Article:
chwarzach's development is closely tied to the Benedictine Abbey which existed here till 1803: the monastic coat of arms with crossed key and sword, has become the community seal.
The Reich monastery is first mentioned as "Suarizaha" in a transcript dating to 817 and it grew in importance until, in 994, it was granted its own market rights. Following various fires, a blaze gutted the monastery 1299 and it was again consecrated in 1302. The celebration of this later consecration is still honoured today in annual celebrations.
Ecclesiastically, Schwarzach belonged to the mother parish of Stollhofen: however, the village established its own parish under the auspices of the monastery. The parish church was first Saint Michaelis church, then the Abbey church.
In the 16th century, for administration and judiciary matters, the area was divided into two areas of responsibility, the Inner (Schwarzach) and Outer (Vimbuch)Staff. This monastic governing institution was abolished when the monastery was dissolved.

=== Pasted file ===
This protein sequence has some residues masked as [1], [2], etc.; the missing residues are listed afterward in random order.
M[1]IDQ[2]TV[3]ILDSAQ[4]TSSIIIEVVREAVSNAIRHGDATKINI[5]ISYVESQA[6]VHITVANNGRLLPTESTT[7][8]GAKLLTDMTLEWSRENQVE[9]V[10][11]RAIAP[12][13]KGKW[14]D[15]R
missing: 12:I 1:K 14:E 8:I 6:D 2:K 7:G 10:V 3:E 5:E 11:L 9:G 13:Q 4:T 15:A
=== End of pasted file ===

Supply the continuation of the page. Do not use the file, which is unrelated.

During the Thirty Years War, Schwarzach, like many other villages in the area, was completely pillaged and destroyed. Of the 110 citizens of the village only 30 survived. The village also suffered greatly during the many other wars which ravaged the area, especially during the war of Spanish Succession, when Schwarzach was adversely affected by its proximity to the Buehl-Stollhofen Line. During the Napoleon period the village was forced to raise considerable war funds and as a result many of the buildings were torn down. Today, the only remnants of the former monastic splendor of the village are the farm buildings of the monastery, with their large monastic gate, and the cathedral itself.